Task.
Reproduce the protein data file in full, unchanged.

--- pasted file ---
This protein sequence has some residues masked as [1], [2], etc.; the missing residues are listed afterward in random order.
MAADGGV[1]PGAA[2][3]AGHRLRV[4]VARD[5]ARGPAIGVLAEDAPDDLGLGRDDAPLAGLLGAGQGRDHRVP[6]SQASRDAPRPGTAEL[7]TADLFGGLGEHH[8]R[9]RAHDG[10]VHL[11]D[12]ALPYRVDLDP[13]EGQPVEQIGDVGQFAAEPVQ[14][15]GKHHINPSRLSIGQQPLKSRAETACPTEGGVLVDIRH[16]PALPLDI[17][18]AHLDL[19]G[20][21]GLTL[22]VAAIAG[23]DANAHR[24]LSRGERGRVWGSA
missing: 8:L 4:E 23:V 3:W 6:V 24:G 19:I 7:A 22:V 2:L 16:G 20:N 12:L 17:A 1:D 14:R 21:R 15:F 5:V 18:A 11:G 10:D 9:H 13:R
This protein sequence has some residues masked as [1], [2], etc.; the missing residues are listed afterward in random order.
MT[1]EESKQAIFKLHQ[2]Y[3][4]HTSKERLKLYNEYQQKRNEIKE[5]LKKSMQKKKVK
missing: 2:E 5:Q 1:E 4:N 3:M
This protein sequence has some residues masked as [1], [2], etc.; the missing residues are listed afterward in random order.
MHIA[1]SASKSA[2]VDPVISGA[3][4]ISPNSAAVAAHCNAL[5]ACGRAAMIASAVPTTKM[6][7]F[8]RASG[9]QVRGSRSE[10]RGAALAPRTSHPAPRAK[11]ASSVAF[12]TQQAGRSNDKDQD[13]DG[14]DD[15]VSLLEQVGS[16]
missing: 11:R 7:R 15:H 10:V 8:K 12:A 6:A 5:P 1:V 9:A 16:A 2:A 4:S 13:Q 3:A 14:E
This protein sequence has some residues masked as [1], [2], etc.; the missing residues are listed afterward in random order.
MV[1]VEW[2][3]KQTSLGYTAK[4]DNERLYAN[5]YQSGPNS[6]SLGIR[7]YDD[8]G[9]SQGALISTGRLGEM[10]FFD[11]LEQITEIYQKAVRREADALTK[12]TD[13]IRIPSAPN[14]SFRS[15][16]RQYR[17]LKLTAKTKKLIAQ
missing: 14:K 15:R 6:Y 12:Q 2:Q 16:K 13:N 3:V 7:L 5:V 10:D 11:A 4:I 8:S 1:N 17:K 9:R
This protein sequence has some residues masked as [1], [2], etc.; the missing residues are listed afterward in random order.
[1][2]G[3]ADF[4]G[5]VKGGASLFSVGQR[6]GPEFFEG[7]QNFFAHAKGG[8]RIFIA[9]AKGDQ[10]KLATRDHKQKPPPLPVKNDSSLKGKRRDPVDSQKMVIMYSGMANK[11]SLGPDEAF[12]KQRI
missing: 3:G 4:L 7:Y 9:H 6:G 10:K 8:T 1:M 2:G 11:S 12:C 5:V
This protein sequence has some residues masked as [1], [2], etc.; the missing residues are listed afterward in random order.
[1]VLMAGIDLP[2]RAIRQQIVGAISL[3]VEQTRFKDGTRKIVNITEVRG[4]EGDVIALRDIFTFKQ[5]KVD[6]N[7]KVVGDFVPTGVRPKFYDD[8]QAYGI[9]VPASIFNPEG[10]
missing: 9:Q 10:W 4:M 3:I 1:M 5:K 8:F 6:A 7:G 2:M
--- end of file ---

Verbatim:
This protein sequence has some residues masked as [1], [2], etc.; the missing residues are listed afterward in random order.
MAADGGV[1]PGAA[2][3]AGHRLRV[4]VARD[5]ARGPAIGVLAEDAPDDLGLGRDDAPLAGLLGAGQGRDHRVP[6]SQASRDAPRPGTAEL[7]TADLFGGLGEHH[8]R[9]RAHDG[10]VHL[11]D[12]ALPYRVDLDP[13]EGQPVEQIGDVGQFAAEPVQ[14][15]GKHHINPSRLSIGQQPLKSRAETACPTEGGVLVDIRH[16]PALPLDI[17][18]AHLDL[19]G[20][21]GLTL[22]VAAIAG[23]DANAHR[24]LSRGERGRVWGSA
missing: 8:L 4:E 23:V 3:W 6:V 24:G 19:I 7:A 22:V 2:L 16:G 20:N 12:L 17:A 1:D 14:R 21:R 15:F 5:V 18:A 11:G 10:D 9:H 13:R
This protein sequence has some residues masked as [1], [2], etc.; the missing residues are listed afterward in random order.
MT[1]EESKQAIFKLHQ[2]Y[3][4]HTSKERLKLYNEYQQKRNEIKE[5]LKKSMQKKKVK
missing: 2:E 5:Q 1:E 4:N 3:M
This protein sequence has some residues masked as [1], [2], etc.; the missing residues are listed afterward in random order.
MHIA[1]SASKSA[2]VDPVISGA[3][4]ISPNSAAVAAHCNAL[5]ACGRAAMIASAVPTTKM[6][7]F[8]RASG[9]QVRGSRSE[10]RGAALAPRTSHPAPRAK[11]ASSVAF[12]TQQAGRSNDKDQD[13]DG[14]DD[15]VSLLEQVGS[16]
missing: 11:R 7:R 15:H 10:V 8:K 12:A 6:A 5:P 1:V 9:A 16:A 2:A 4:S 13:Q 3:A 14:E
This protein sequence has some residues masked as [1], [2], etc.; the missing residues are listed afterward in random order.
MV[1]VEW[2][3]KQTSLGYTAK[4]DNERLYAN[5]YQSGPNS[6]SLGIR[7]YDD[8]G[9]SQGALISTGRLGEM[10]FFD[11]LEQITEIYQKAVRREADALTK[12]TD[13]IRIPSAPN[14]SFRS[15][16]RQYR[17]LKLTAKTKKLIAQ
missing: 14:K 15:R 6:Y 12:Q 2:Q 16:K 13:N 3:V 7:L 5:V 10:D 11:A 4:I 8:S 1:N 17:K 9:R
This protein sequence has some residues masked as [1], [2], etc.; the missing residues are listed afterward in random order.
[1][2]G[3]ADF[4]G[5]VKGGASLFSVGQR[6]GPEFFEG[7]QNFFAHAKGG[8]RIFIA[9]AKGDQ[10]KLATRDHKQKPPPLPVKNDSSLKGKRRDPVDSQKMVIMYSGMANK[11]SLGPDEAF[12]KQRI
missing: 3:G 4:L 7:Y 9:H 6:G 10:K 8:T 1:M 2:G 11:S 12:C 5:V
This protein sequence has some residues masked as [1], [2], etc.; the missing residues are listed afterward in random order.
[1]VLMAGIDLP[2]RAIRQQIVGAISL[3]VEQTRFKDGTRKIVNITEVRG[4]EGDVIALRDIFTFKQ[5]KVD[6]N[7]KVVGDFVPTGVRPKFYDD[8]QAYGI[9]VPASIFNPEG[10]
missing: 9:Q 10:W 4:M 3:I 1:M 5:K 8:F 6:A 7:G 2:M